If you block an IP address, it may no longer be in use the following hour, resulting in a false positive. To solve this issue, a crowdsourcing tool should be developed to protect businesses of all sizes in various locations and on different cloud platforms. network, the more diverse the range of locations and organizations it covers, including private companies, homes, and militarized zones. It also supports various protocols. IP rotation is not an issue for bigger networks as unused IPs can be released while newly reported ones can be added to a blocklist. As the size of the network increases, so does the complexity of managing IP addresses. As the network grows, it becomes increasingly real-time.

observe and oversee nearly all types of protocols, except for those that are based on UDP. These protocols should be excluded because it is effortless to deceive and imitate data packets over UDP. If you rely solely on reports from a UDP-based protocol to prohibit an IP address, it's possible to be misled or fooled. Apart from this limitation, there are no issues with monitoring any other protocol. Additionally, you can also keep a close watch on and examine each protocol meticulously without any problems. It is advisable to search for CVE vulnerabilities, but it is even more effective to observe behavior. This approach can identify aggressive actions that may not necessarily be based on CVE vulnerabilities. An example of such behavior includes scalping, which involves using automated bots to purchase products rapidly. It goes beyond the typical forms of cyber attacks such as L7 DDoS scans and credential stuffing or brute force methods. One can buy software from a website and then sell it for profit on eBay. This is not a security issue but rather a business concern. The open-source platform CrowdSec was created specifically to facilitate this practice.

a relatively new technology that has been anticipated for the past twenty years. Despite having ample time to prepare, it is now officially in use and the implementation of 5G will only cause its usage to increase rapidly. IPV6 introduces a new IP address pool that is incredibly vast with a capacity of 2^128. There are various restrictions in place, particularly since not all of the V6 IP ranges are currently being utilized to their full capacity. Furthermore, there is a significant number of IPV6 addresses being distributed to each user at one time rather than just one address. Nevertheless, there is still an enormous quantity of IPV6 addresses available.

Let's couple AI & Crowdsourcing 

When a huge amount of information begins to come from a network that involves many people contributing their own data, and the thing you are attempting to reduce in size is actually growing larger, it makes sense to consider utilizing AI as a potential solution.

login/password combinations, this is called a credential stuffing attack. This works because people tend to reuse the same login and password combinations across multiple accounts. Therefore, attackers can use a compromised combination to access all of a victim's online accounts if they have been reused across different sites. The network effect is a powerful phenomenon that can have significant implications. One example of this can be seen in credential stuffing attacks, which occur when an IP address attempts to gain access to multiple online accounts by using various combinations of usernames and passwords. Individuals often reuse the same login credentials for different websites, making it easier for cyber criminals to exploit one compromised combination and gain access to all associated accounts. As such, the impact of these attacks can be devastating, even on a large scale. The act of using login credentials is known as credential stuffing, where someone attempts to use stolen login information in multiple locations to check if they work. Seeing the same behavior with the same credentials from various angles provides further evidence of their intentions.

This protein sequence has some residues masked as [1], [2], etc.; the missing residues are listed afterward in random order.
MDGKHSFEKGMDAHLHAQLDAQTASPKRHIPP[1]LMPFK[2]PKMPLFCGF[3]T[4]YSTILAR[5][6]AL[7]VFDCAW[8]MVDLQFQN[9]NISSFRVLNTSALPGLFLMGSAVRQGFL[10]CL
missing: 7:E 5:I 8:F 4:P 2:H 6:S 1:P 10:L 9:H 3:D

To be truthful, it is not necessary to use AI to distinguish between Credential bruteforce, Credential Reuse, and Credential stuffing. However, there are situations where AI can perform exceptionally well when utilized along with a vast network to gather extensive data.

A different instance could involve conducting an extensive exploration of the internet with the aid of 1024 hosts. Each host would be responsible for scanning just one port, making it less likely to attract attention. However, if multiple mentions of the same IP address scanning the same port within a comparable period are identified in various locations, it may become noticeable. This occurrence would still be insignificant when looked at singularly. It is easy to perceive on a grand scale.

However, artificial intelligence algorithms possess the capability of detecting patterns that may not be perceivable if an individual solely concentrates in a singular area. It becomes noticeably evident when analyzing data on a grander scale within a network.

represented using graphs and embeddings, it is possible to reveal intricate levels of interaction among IP address ranges or AS (Autonomous Systems). This can help in recognizing groups of machines that work together towards a common objective. When multiple IP addresses are involved, this technique can be particularly beneficial. When planning an attack, it is common to divide it into stages such as scanning, exploiting vulnerabilities, installing a backdoor, and then using the compromised server to participate in a DDoS attack. These steps will often appear in logs as a repeated pattern. For example, if the first IP address involved in the attack appears at a certain time and is followed by another IP address 10 minutes later and so on, this pattern will likely repeat itself. If the same IP addresses are being used in multiple locations, you can confidently advise everyone to block all 4 IPs simultaneously.

can provide precise and contextual information to complement the limitations of crowd-sourced signals. The combination of the two enables us to better detect and respond to cyber threats. Typically, models become significant only when they have assimilated massive amounts of data. As a result, these models can aid in improving and scrutinizing these signals by minimizing interference and bringing to light concealed patterns.